Sumo

Kisenosato set to gain promotion, becoming first Japan-born yokozuna in 19 years

Advisory body recommends first-time champ

Kyodo

Ozeki Kisenosato is set to become the first Japanese-born yokozuna in 19 years after a Japan Sumo Association advisory body recommended his promotion on Monday.

Kisenosato will be named the 72nd yokozuna, the first born in Japan since Wakanohana in 1998, at an extraordinary JSA board meeting Wednesday as a formality, after the rankings for the Spring Grand Sumo Tournament are decided.

Kisenosato won his first career title at the New Year tourney that wrapped up Sunday, and Monday’s approval by the Yokozuna Deliberation Council all but guarantees him to reach sumo’s highest rank.

“I’ve had lots of people supporting me, and I want to give back to them by becoming even stronger,” Kisenosato said of his highly anticipated promotion.

“I was always under pressure last year, and now I’ll continue to be under pressure but I want to take whatever I can from this experience.”

The 73 tournaments Kisenosato needed to win promotion are the most by any wrestler since 1926. Sumo has not had a Japanese-born yokozuna since Wakanohana’s younger brother, Takanohana, retired in 2003.

“I’m really glad I didn’t sulk and persevered,” he said. “Whether people think it was worth the wait will all depend on how I perform from here. I’ll aim to produce the kind of results that will have people saying it was worthwhile.”

The 30-year-old Ibaraki native clinched his long-awaited first championship on Saturday, when yokozuna Hakuho slipped to his third defeat of the 15-day meet. Kisenosato further strengthened his case for promotion when he floored Hakuho with a last-ditch beltless arm throw for his 14th win of the tournament.

“I’ve finally got my hands on it (the Emperor’s Cup) and the sense of pleasure hasn’t changed,” Kisenosato said ahead of the council’s announcement. “It’s hard to put into words but it has a nice weight to it.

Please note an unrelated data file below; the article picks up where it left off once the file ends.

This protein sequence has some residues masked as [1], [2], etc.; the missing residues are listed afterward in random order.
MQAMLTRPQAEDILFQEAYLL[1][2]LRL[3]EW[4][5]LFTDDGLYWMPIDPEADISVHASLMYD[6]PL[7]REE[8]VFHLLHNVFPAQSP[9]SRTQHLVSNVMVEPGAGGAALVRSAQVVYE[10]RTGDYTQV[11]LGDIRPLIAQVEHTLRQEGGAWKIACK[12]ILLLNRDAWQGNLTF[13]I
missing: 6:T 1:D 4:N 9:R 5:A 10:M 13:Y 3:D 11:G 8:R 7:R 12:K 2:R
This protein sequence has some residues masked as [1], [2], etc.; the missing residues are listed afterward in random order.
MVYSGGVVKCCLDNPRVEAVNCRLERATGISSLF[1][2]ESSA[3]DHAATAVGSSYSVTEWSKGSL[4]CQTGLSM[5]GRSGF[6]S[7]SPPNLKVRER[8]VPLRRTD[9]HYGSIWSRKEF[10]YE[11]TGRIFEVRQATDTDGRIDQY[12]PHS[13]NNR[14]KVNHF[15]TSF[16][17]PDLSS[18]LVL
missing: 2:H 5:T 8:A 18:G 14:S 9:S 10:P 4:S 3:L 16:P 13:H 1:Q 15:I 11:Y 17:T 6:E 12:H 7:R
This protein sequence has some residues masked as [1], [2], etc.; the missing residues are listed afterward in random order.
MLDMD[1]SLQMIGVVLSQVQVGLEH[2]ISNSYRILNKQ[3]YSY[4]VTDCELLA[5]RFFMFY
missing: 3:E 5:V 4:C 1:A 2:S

“I felt a force in addition to my own strength that worked in my favor (against Hakuho). I have never clung on in that manner in my whole life.”

He also thanked his late stablemaster, former yokozuna Takanosato.

“Training was tough, but useful,” he said. “Gratitude is the only word I can find. It won’t be a real payback to him if I don’t train further and get stronger. He always used to say ‘to be a yokozuna is lonely.’ I couldn’t fathom it at the time but I’ll strive so I can come to understand.

“Yokozuna is a rank that carries responsibility. Defeat signals the end.”

Kisenosato said he knows what his former master would say to him if he were around.

“He’d be telling me this is where the real battle begins, and I’m thinking the same,” Kisenosato said. “I still feel good physically and mentally, and I think I can get much stronger. I’m starting all over again.

“My behavior at the training ring and the way I carry myself will be scrutinized. I want to become a role model for the younger wrestlers.”

Luck was on Kisenosato’s side at the New Year Basho, with up-and-down Mongolian yokozuna Harumafuji and Kakuryu both withdrawing. Fellow ozeki Goeido also pulled out on the 13th day, gifting a win by default to Kisenosato.

Eight of the last nine yokozuna secured promotion by winning their preceding two tournaments. Mongolian Kakuryu, the last to be promoted to yokozuna ahead of the May 2014 meet, lost in a playoff that January despite finishing 14-1, but won the title in March.

So often accused of being mentally fragile, Kisenosato has finished second-best at a meet 12 times. After Kotoshokigu and Goeido captured their first titles last year, Kisenosato had become the only Japanese-born ozeki not to have won a trophy.

But Kisenosato found consistency and finally came into his own in 2016, becoming the first wrestler to win the most bouts in a season without winning a single title.

Advisory body recommends first-time champ

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